This idea of the playwright Maurice Maeterlinck, who was closely connected to Denis and the Nabis, eloquently encapsulates the essence of Les Pèlerins d'Emmaus. Denis, in eschewing the spectacular, transposes a wondrous miracle onto a quotidian setting and by doing so "reveals the divine character of daily life."
Maurice Denis, as with the other members of the Nabis, was influenced by a huge variety of individuals and different forms of art. He was in touch with some of the Symbolist poets such as Mallarmé and Verlaine, and designed decors and costumes for plays by Maeterlinck, Dujardin and de Gourmont. As a Catholic and a religious painter, Denis was also influenced by those who had been painting several centuries previously and whose work was steeped in the mysticism of Christianity. For example, he found that the work of Fra Angelico, an Italian Primitive whose paintings he saw in the Louvre, represented the sorts of ideas that the Nabis and Symbolists were trying to achieve.
Of Fra Angelico's The Coronation of the Virgin (1437-1446) Denis wrote, "What strikes me immediately is that all the figures are bathed in a dazzling radiance: the light is diffuse, the daylight is white. The painter has managed to capture their souls, and has created a sacred ideal that is separate from the painting itself." In so describing Fra Angelico's work, Denis simultaneously provides an accurate description of his own creation, Les Pèlerins d'Emmaus. In an interesting counterpoint, Denis was critical of Paolo Caliari's 1559 depiction of the scene that he himself would come to paint and engrave. Denis described Caliari's version of Les Pèlerins d'Emmaus Denis as "a canvas which is a magnificent scene, full of charming details, but which lacks mystery and intimacy."
Another influence on Denis, and also on much of the art and culture of fin-de-siècle France, was japonisme. Japanese artwork, particularly woodblock prints, had arrived in Paris in the 1860s and had continued to flood into the city throughout the latter part of the century to be exhibited and collected by Parisian art lovers. In contrast with the European mimetic tradition (which Denis refers to disdainfully as in his writings as trompe l'œil), the Japanese woodblock prints repudiated verisimilitude and instead used block colours, flat spaces, "disjointed figural elements" and absence of shadow to "make human figures seem more real, and nature more vibrant, than seemed possible in the deadening falsity of Western conventions."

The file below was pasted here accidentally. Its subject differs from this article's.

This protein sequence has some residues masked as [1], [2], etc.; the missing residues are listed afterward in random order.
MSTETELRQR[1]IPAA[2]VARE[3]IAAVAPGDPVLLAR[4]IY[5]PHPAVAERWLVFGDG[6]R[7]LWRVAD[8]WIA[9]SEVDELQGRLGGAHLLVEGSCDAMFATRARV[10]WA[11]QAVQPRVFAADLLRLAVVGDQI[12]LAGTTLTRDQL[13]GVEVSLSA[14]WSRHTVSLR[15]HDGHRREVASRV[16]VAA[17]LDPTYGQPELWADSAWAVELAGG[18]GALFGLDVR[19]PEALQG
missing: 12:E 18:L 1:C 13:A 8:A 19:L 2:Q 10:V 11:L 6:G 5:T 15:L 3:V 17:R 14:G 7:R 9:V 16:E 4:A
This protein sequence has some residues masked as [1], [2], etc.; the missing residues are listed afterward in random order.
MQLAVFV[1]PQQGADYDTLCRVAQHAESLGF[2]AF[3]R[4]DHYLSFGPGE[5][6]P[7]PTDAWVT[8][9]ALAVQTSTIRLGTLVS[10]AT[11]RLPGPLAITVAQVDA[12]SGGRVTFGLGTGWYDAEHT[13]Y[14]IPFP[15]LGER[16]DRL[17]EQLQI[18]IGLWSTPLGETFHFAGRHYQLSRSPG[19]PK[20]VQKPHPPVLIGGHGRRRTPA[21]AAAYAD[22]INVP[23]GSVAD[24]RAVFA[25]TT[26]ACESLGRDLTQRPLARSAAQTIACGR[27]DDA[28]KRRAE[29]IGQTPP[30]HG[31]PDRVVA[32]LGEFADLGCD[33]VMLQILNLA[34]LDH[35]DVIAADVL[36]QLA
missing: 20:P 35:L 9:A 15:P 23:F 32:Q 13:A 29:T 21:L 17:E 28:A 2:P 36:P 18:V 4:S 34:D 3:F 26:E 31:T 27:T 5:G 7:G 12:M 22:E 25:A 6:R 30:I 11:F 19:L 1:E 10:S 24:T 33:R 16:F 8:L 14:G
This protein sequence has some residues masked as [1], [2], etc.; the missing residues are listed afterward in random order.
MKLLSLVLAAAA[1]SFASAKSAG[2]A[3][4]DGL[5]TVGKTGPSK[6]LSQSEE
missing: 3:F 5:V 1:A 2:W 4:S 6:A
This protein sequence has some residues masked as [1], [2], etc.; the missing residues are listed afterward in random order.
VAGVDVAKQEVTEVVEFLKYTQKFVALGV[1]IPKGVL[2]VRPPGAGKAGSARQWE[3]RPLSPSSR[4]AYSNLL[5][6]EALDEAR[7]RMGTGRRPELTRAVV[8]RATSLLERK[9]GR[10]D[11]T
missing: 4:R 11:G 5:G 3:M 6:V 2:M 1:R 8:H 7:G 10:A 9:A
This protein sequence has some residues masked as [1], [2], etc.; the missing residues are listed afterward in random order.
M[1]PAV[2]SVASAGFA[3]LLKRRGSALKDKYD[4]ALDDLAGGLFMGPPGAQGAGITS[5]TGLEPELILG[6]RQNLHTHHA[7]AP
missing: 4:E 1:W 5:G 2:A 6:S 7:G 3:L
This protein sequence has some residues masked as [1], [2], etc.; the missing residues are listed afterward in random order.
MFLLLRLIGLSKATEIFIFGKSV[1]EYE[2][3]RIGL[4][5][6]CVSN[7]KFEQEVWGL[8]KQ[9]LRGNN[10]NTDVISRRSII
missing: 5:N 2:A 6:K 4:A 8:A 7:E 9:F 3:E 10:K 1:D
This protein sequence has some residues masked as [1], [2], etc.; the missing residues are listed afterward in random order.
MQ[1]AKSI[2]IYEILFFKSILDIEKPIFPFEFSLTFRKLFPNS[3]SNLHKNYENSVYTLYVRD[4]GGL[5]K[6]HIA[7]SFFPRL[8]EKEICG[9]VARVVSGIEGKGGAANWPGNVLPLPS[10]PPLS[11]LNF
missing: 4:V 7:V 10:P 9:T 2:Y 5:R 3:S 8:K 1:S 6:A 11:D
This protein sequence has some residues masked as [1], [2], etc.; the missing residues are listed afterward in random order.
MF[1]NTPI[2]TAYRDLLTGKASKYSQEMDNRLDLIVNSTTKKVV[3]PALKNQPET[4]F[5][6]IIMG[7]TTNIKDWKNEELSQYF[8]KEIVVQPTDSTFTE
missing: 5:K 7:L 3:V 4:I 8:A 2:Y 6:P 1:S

Moreover, the very technique of printing was one that the Nabis, in the face of mass industrialisation, chose to embrace. Advances in photographic technology meant that where engraving had once fulfilled the role of reproducing works of art, it was now being used as a medium of expression in its own right. Print-making and decorative arts were part of a broader project, exemplified by the ideas of John Ruskin and William Morris in England, to demolish barriers between art and craft in an age where mass production was resulting in the degradation not only of art, but of quality of life. Both the medium used to create this particular version of Les Pèlerins d'Emmaus (there is also a painting by Denis of the same name) and the style of the lithograph with its block colours and flatness of form are manifestly a nod to the influences of japonisme on Denis' work.
Maurice Denis' Les Pèlerins d'Emmaus may not be the artist's best-known work but there is no doubt that this lithograph beautifully encapsulates many of the elements common not only to Symbolist painting, but to more general trends in the artistic and cultural world of fin-de-siècle France.
The scientific positivism that had marked nineteenth-century France, along with the increasingly secular republicanism meant that a certain sector of the art world was striving desperately to seek out a sense of spirituality through dabbling in the occult, looking further afield for the exotic, or reworking a centuries-old tradition of Christian art.
In his work, Denis needed to look no further than his Catholic faith for inspiration, but he made use of the familiar stories of Christian history in a thoroughly modern way to transpose a sense of the sublime onto his own world. There is no denying that Les Pèlerins d'Emmaus successfully captures the spiritual and the emotional elements of a divine mystery, all the while repudiating the material reductionism of the naturalist project.